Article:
Nik Stain grain by Pauly Coots 📸💞
“There also might be a slight difference in the value of technicality. I think a nollie crook means more to us out here than it may out west to you.” Heckride has a #longform interview with the man behind the lens of many of your favorite clips, Paul Young.
“Then I counted Tyshawn’s part and he only has 32 tricks in Blessed which was his S.O.T.Y. part. It made me realize that it’s not necessarily the quantity of tricks that makes a part good.” Korahn Gayle chats about some of his biggest influences for Slam City Skates’ “Visuals” series.
Can’t imagine many local residents are bummed about this, but something for the “Summer Trip to New York” video-makers to keep in mind: you’re not gonna have an easy time getting an Airbnb in New York.
Of all the wrestling-ass malarkey that we trick ourselves into doing, anticipating the footage of tricks on magazine covers — especially Thrasher covers — occupies a special place. Like, we watch the video mentally ignoring the fact we don’t already know what the ender is going to be. Louie Lopez alluded to it in his Village Psychic thing where he made clear his attempt to ensure the cover trick wasn’t the ender, but alas, it was.
Moving right along with our annual recap series….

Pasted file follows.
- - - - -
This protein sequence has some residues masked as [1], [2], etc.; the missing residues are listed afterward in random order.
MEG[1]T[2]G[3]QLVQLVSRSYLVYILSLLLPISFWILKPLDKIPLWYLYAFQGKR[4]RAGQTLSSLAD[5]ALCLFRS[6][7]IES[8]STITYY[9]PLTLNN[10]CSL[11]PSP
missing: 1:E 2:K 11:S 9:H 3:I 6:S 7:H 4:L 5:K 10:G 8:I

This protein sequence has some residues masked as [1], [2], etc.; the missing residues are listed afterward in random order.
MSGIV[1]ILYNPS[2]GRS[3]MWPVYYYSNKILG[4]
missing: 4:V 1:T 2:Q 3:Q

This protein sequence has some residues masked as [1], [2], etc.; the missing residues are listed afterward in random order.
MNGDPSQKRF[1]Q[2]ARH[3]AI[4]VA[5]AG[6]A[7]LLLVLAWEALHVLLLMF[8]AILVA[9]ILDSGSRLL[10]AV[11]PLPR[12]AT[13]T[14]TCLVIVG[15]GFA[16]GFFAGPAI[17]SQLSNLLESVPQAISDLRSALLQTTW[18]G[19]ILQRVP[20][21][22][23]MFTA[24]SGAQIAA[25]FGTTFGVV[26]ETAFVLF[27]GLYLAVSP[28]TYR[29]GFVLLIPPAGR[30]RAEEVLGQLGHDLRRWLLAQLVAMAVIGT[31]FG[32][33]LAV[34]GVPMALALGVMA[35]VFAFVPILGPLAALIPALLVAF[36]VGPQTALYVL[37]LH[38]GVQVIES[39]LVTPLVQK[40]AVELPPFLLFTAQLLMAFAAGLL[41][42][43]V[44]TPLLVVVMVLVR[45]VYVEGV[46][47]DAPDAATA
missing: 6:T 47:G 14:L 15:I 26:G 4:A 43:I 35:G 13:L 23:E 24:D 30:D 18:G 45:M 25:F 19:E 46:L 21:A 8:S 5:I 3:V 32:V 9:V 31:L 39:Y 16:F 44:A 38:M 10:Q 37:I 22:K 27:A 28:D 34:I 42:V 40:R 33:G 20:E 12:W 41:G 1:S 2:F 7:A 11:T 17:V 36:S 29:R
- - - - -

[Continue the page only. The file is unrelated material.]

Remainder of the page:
Writing in 2019, when “cherry” snagged the top spot in QS Readers Poll results for best videos of the 2010s (voting for this year’s opens soon!), Boil the Ocean remarked “that it is easy to forget the gamble that “cherry” represented roughly one eternity ago.” The gamble clearly worked, and “BLESSED” felt like a result of the creative blank check a film studio gives out when someone’s first feature breaks expectations.
If you’re a longtime QS reader, there’s a decent chance that the ~2014-2020 run of Johnny Wilson videos have saved up enough repeat viewings for a penthouse apartment in your heart. And within that sweet-spot of unbridled productivity that went down from 2014 to 2016, “rack” always felt like something of a crown jewel. There were Cyrus’ night lines, Hjalte and Brass interchanging clips before they were Polar teammates, and Antonio throwing a switch tre down D7 in the middle of a web edit — all soundtracked to Moodymann, when #skatevideohouse was at its peak.
Which is also the reason we’re talking about “rack” today. Johnny just dropped a Chicago edit with the Supreme dudes to commemorate the opening of their new store out there, and a Moodymann reprise was naturally in order. Except this time, it’s Nik Stain, Kris Brown and Kalis trading granite cathedral lines, Caleb with 10/10 switch heel form, and Tyshawn doing Tyshawn shit.